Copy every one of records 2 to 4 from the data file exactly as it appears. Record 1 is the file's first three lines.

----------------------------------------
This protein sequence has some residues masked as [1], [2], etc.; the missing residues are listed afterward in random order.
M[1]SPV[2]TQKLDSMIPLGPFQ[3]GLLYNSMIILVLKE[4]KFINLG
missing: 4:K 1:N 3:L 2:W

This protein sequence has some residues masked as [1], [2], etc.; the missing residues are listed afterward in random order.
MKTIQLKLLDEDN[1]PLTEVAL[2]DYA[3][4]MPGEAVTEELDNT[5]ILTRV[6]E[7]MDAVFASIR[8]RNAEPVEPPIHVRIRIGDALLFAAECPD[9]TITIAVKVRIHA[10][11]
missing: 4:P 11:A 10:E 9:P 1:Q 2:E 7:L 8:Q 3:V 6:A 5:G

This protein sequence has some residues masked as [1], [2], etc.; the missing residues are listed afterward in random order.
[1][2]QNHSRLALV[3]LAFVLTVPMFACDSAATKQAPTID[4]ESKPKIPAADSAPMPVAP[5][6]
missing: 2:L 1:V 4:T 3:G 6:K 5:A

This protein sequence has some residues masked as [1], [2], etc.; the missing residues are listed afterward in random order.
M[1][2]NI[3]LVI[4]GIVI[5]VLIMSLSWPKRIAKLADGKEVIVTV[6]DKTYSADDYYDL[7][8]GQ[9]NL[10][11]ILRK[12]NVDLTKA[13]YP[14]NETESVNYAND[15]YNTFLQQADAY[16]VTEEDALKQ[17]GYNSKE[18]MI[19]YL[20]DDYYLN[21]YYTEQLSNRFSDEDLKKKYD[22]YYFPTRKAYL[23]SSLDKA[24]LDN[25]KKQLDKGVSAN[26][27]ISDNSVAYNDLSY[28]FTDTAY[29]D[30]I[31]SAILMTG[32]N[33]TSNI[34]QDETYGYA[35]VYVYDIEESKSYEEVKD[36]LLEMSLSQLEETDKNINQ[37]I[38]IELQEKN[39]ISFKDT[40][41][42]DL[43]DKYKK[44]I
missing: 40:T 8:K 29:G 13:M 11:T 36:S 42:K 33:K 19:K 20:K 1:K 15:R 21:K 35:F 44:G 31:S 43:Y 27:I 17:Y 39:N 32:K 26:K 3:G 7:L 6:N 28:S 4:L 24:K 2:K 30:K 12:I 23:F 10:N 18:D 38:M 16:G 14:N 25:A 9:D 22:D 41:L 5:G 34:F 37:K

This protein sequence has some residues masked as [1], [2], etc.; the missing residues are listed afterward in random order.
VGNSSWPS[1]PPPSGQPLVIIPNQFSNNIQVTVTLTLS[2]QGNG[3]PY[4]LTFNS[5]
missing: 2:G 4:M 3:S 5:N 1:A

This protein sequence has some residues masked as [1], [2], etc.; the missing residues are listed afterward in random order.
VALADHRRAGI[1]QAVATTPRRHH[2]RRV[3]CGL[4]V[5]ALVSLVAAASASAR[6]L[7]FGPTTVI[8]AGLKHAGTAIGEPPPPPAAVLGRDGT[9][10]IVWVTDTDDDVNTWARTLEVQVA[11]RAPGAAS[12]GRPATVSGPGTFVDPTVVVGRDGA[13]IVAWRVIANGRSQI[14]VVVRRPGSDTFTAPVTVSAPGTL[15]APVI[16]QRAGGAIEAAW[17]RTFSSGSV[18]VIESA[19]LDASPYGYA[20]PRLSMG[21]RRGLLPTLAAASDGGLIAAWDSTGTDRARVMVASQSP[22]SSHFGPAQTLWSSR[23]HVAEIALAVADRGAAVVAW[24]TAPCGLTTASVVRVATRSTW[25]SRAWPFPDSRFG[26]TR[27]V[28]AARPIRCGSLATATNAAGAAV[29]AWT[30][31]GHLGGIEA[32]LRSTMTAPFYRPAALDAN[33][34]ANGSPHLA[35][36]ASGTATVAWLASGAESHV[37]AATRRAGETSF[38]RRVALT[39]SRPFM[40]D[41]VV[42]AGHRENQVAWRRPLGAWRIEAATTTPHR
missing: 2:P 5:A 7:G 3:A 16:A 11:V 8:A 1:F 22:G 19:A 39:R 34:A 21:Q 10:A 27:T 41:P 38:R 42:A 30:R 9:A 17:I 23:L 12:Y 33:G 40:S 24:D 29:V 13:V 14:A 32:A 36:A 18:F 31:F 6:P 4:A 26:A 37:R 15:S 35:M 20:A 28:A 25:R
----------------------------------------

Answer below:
This protein sequence has some residues masked as [1], [2], etc.; the missing residues are listed afterward in random order.
MKTIQLKLLDEDN[1]PLTEVAL[2]DYA[3][4]MPGEAVTEELDNT[5]ILTRV[6]E[7]MDAVFASIR[8]RNAEPVEPPIHVRIRIGDALLFAAECPD[9]TITIAVKVRIHA[10][11]
missing: 4:P 11:A 10:E 9:P 1:Q 2:E 7:L 8:Q 3:V 6:A 5:G

This protein sequence has some residues masked as [1], [2], etc.; the missing residues are listed afterward in random order.
[1][2]QNHSRLALV[3]LAFVLTVPMFACDSAATKQAPTID[4]ESKPKIPAADSAPMPVAP[5][6]
missing: 2:L 1:V 4:T 3:G 6:K 5:A

This protein sequence has some residues masked as [1], [2], etc.; the missing residues are listed afterward in random order.
M[1][2]NI[3]LVI[4]GIVI[5]VLIMSLSWPKRIAKLADGKEVIVTV[6]DKTYSADDYYDL[7][8]GQ[9]NL[10][11]ILRK[12]NVDLTKA[13]YP[14]NETESVNYAND[15]YNTFLQQADAY[16]VTEEDALKQ[17]GYNSKE[18]MI[19]YL[20]DDYYLN[21]YYTEQLSNRFSDEDLKKKYD[22]YYFPTRKAYL[23]SSLDKA[24]LDN[25]KKQLDKGVSAN[26][27]ISDNSVAYNDLSY[28]FTDTAY[29]D[30]I[31]SAILMTG[32]N[33]TSNI[34]QDETYGYA[35]VYVYDIEESKSYEEVKD[36]LLEMSLSQLEETDKNINQ[37]I[38]IELQEKN[39]ISFKDT[40][41][42]DL[43]DKYKK[44]I
missing: 40:T 8:K 29:G 13:M 11:T 36:S 42:K 33:K 19:K 20:K 1:K 15:R 21:K 35:F 44:G 31:S 43:Y 27:I 17:Y 39:N 32:K 26:K 3:G 7:L 6:N 28:S 4:L 24:K 2:K 30:K 12:I 23:F 10:N 18:D 38:M 16:G 14:N 25:A 9:D 22:D 41:L 5:G 34:F 37:K